What’s next for fashion?
Jackie hopes that when a great social disruptor, such as the current pandemic, intervenes to take away the social gatherings and “pavement catwalks” where we usually strut our fashion stuff, a more conscious consumer will emerge. One that prioritises a mindset of well-being over the accumulation of material possessions.
She says to keep an eye on these existing trends that are evolving now:
WFH outfits Spending more time indoors and engaging via social media for meetings, etc., has resulted in
“indoor-wear” or “working-from-home wear” including loungewear, fashionable accessories such as earrings, necklaces worn with interesting tops, sweaters or knits.
Earthy vibes Trend forecaster Li Edelkoortd predicted “The Green Wave” at her recent Trend Talk hosted at the Design Indaba, emphasising earth inspired colours, natural textures and organic fibres. In addition she highlighted Workwear basics, sturdy footwear and “New Folk” as a celebration of folkloric craft practises such as quilting, embroidery and patch-making. Also expect a demand for all things natural to offset our increasing reliance on a digital economy.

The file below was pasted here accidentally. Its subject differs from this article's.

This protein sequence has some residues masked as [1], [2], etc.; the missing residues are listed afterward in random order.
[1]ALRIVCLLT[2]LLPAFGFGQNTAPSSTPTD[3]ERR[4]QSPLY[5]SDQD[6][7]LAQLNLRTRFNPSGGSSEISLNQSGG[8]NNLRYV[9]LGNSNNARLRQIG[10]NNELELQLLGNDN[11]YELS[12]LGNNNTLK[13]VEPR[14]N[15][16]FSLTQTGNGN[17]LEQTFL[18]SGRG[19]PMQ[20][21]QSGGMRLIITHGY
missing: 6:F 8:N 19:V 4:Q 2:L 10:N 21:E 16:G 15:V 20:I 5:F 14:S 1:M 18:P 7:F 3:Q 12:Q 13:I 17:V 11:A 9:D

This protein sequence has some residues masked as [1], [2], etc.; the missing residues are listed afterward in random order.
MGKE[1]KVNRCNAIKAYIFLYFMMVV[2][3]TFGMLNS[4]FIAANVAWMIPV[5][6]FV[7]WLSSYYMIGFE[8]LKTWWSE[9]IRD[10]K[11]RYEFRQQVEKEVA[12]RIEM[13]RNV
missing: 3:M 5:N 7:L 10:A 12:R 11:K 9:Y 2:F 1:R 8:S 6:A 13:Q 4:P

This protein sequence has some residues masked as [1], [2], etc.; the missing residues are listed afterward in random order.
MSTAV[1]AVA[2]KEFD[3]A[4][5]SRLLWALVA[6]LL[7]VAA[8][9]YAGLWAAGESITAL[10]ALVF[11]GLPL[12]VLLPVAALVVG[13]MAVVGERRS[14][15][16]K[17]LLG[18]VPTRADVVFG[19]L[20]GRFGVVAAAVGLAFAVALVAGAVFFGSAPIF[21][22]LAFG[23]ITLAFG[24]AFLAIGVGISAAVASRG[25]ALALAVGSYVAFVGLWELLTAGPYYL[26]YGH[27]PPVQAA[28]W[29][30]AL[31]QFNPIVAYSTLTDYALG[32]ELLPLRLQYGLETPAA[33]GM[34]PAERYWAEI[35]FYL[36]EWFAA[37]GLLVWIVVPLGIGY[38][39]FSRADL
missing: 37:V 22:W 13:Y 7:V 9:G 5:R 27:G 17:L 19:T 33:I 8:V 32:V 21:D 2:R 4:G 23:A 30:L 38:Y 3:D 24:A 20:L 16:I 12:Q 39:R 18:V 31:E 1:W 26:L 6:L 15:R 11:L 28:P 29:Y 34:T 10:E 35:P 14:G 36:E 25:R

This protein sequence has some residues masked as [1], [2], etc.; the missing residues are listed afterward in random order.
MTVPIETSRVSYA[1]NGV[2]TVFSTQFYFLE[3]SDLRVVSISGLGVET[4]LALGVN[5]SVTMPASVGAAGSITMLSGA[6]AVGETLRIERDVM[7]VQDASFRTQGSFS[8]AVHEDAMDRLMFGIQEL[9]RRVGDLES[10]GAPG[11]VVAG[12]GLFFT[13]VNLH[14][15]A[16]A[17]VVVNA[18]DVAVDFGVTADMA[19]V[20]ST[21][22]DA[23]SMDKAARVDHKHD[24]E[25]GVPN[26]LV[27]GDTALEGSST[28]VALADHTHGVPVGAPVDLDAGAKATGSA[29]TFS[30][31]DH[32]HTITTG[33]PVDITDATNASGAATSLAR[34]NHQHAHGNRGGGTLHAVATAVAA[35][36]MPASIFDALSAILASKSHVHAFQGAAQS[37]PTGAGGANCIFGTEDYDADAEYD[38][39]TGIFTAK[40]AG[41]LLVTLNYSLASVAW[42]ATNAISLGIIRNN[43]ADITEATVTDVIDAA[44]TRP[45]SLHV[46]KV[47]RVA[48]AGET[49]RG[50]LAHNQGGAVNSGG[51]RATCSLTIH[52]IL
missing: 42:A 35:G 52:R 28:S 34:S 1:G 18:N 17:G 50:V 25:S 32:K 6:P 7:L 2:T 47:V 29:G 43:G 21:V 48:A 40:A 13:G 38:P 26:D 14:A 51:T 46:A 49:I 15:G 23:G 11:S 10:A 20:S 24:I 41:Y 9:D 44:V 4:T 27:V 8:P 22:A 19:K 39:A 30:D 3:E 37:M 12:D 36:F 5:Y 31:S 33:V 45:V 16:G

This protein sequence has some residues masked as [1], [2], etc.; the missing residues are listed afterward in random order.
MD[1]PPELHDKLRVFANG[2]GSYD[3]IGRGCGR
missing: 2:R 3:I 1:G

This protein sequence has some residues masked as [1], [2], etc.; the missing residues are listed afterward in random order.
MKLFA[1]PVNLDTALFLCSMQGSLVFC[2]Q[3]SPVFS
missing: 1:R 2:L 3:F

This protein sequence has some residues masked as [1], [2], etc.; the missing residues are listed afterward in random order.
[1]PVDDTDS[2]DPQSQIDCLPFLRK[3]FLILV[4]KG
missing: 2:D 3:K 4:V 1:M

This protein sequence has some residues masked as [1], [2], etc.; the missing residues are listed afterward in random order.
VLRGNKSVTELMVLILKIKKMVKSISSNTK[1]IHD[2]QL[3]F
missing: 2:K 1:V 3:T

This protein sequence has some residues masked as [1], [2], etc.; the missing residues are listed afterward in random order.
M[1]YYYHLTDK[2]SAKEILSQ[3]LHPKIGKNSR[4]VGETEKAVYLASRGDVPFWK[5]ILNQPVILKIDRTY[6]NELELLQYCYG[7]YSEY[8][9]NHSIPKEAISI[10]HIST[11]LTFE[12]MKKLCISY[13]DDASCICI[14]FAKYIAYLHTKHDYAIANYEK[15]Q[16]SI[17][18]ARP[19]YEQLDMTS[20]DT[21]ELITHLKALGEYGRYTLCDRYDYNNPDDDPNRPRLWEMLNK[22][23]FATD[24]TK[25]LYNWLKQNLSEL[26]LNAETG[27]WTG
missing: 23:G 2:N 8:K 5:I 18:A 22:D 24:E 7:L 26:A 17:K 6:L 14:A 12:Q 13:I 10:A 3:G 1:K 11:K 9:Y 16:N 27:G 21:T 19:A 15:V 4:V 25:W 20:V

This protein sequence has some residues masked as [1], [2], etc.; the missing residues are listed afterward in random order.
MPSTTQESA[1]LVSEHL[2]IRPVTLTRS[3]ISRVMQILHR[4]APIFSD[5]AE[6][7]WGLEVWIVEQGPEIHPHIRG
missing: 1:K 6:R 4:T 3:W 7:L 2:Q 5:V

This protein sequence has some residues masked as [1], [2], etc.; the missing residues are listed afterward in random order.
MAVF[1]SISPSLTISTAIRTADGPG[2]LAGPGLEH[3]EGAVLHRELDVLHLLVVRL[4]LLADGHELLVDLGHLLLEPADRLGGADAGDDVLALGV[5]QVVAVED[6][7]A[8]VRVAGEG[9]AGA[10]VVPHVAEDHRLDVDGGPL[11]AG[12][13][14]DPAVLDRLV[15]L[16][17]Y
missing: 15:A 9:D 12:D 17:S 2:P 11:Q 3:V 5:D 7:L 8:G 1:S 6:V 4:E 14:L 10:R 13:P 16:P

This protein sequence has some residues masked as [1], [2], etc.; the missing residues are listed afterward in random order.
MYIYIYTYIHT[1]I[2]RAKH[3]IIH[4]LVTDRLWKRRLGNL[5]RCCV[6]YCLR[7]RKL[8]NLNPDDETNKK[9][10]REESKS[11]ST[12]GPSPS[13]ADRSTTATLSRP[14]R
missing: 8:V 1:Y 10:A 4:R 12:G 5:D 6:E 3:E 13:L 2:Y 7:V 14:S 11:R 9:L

Making it last Caring for clothing and adopting a mindset of longevity when it comes to our wardrobes due to economic and financial pressures.
Mashups Recycling and up-cycling by reworking and restyling previously worn garments.
Made well Vintage collectables will become even more sought after as we begin to grasp the legacy of well-designed and iconic pieces in our wardrobes.
A skills revival Hand-crafted garments, the return of sewing and knitting skills as well as the practice of mending as a creative art form are heralded as a new and innovative way of exploring creativity with what we already have.
Different ways to buy and sell The art of wardrobe swaps as an infusion of a sharing and value conscious fashion economy.
The deliberate consumer The rise of the social responsible consumer seeking the ethical and “green” descriptors when considering a purchase such as fair-trade and locally sourced product (for example: see the #WhoMadeMyClothes hashtag).
Clothes to enhance mood Dopamine or mood-lifting dressing – wearing “happy” clothes to enhance a sense of wellbeing.
Make the fashion conversation deeper